It’s back to the drawing board for Miami Beach politicians after voters Tuesday rejected a ground lease for a hotel that would have been linked to the Miami Beach Convention Center.
About 54 percent of voters favored the lease, falling short of the 60 percent threshold necessary to approve leasing public land in the convention center district.
“Over the coming weeks, I will work with my colleagues to ensure that the will of the majority of Miami Beach voters is not silenced and that the progress we’ve made with our convention center corridor continues,” Mayor Philip Levine said in a statement after the votes were counted. Levine and many Beach-area tourism officials campaigned heavily for the hotel deal, but couldn’t deliver a supermajority of votes.
The convention center is currently undergoing a $600 million renovation and expansion. The 288-ft tall hotel would have had 800 rooms to lodge the kinds of citywide conventions local tourism chiefs hope to attract. Atlanta-based developer Portman Holdings had proposed privately-financing the $400 million hotel with no public subsidy.
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Levine and other officials stumping for the hotel, including the Greater Miami Convention and Visitors Bureau, Miami Beach Chamber of Commerce and several local hotels maintained that a headquarter hotel is the linchpin to making the convention center re-do a success. In the process, an opposition arose from a few different angles, including some local preservationists and activists, along with the involvement of some mysterious political committees with unclear ties to the Beach.
Beach Commissioner Kristen Rosen Gonzalez, former mayors Matti Bower and David Dermer, the Miami Design Preservation League and others opposed the hotel deal. The main sticking points were the structure’s size, location and traffic impact. The proposed building would have gone on the corner of 17th Street and Convention Center Drive, across from Lincoln Road Mall.
Tuesday night, Rosen Gonzalez was elated with the election results. She characterized it as a vote against over-development despite the fact that the “yes” campaign spent $1 million in advertisements.
The 288-ft tall hotel would have had 800 rooms to lodge the kinds of citywide conventions local tourism chiefs hope to attract.
Saying that she is not categorically against a convention center hotel, Rosen Gonzalez was confident a deal can be struck that would garner widespread support and developers will still be interested in the project. “This is Miami Beach. This is one of the sexiest places to be in the U.S.” she said. “There will always be people bidding to build a hotel.”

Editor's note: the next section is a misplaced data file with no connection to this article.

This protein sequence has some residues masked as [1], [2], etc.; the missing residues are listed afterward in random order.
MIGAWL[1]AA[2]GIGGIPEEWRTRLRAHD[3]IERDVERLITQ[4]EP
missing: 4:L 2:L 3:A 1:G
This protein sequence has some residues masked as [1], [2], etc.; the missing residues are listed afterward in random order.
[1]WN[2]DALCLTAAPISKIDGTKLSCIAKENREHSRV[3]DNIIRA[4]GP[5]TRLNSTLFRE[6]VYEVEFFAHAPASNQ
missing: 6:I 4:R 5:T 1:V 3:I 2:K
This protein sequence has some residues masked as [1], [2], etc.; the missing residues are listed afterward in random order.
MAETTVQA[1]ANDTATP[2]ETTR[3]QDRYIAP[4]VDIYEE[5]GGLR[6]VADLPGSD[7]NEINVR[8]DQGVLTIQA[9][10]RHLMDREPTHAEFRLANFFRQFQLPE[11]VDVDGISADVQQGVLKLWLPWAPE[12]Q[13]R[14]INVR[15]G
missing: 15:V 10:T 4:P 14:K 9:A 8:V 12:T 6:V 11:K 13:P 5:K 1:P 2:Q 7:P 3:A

Another of the hotel’s longest-standing opponents: former Beach Commissioner Jonah Wolfson, who in 2013 led the charge against the previous version of the convention center project. That fight resulted in the 60 percent threshold that proved to be out of reach for hotel proponents.
A few recently formed political action committees — including one that failed to file financial reports late last week and left political onlookers wondering where the money was coming from — injected some heat into what became a bitter debate.
Developer Jack Portman, who campaigned throughout the city speaking to residents about the project, said he was disappointed with the vote. Tuesday night he was unsure what comes next, if anything, regarding the developer’s interest in building a convention center hotel in the Beach.
“I love Miami Beach,” Portman said, “but I can’t think about that.”
If the they really feel they need a hotel, fine. But you don’t have to put a monstrosity in the middle of Miami Beach.
Entertainment lawyer David Marc Harris
Portman and other hotel proponents emphasized that more than half the vote went in favor of the lease, a fact they will undoubtedly use to keep hopes for a headquarter hotel alive.
On Tuesday, a range of voters shared their votes with the Miami Herald.
“There’s no need for a 288-foot tall building behind the Fillmore,” entertainment lawyer David Marc Harris said.
Just after casting his vote at Nautilus Middle School, he said the city can make a better deal for a smaller hotel. “If the they really feel they need a hotel, fine. But you don’t have to put a monstrosity in the middle of Miami Beach.”
Musician Jack Nieman recently moved to the Beach from New York. He and his husband, Rick Reder, voted midday at the Miami Beach Botanical Garden, a mere 100 feet away from the proposed site of the hotel.
“The 99-year lease is not a bad deal,” Nieman said.
Reder, a retired wealth management professional, said he believed the hotel would be an eyesore. “It’ll destroy the texture of the city,” he said.
Nevertheless, he voted yes because he said the city’s economy stands to benefit from big-time conventions.
Event planner Hinda Adler also felt the hotel was important for conventions to bring more money to local businesses — even though she thinks it’ll create more traffic jams.
“I know it’ll bring traffic,” she said at the Nautilus polling place. “But overall, I still think it’s a good thing for the city.”
In North Beach, Sarah Hammill stopped by the Indian Creek Fire Station to vote before heading to Florida International University where she works as a librarian. She said the convention hotel would have made the city’s gridlock worse and that other local hotels could accommodate industry meetings.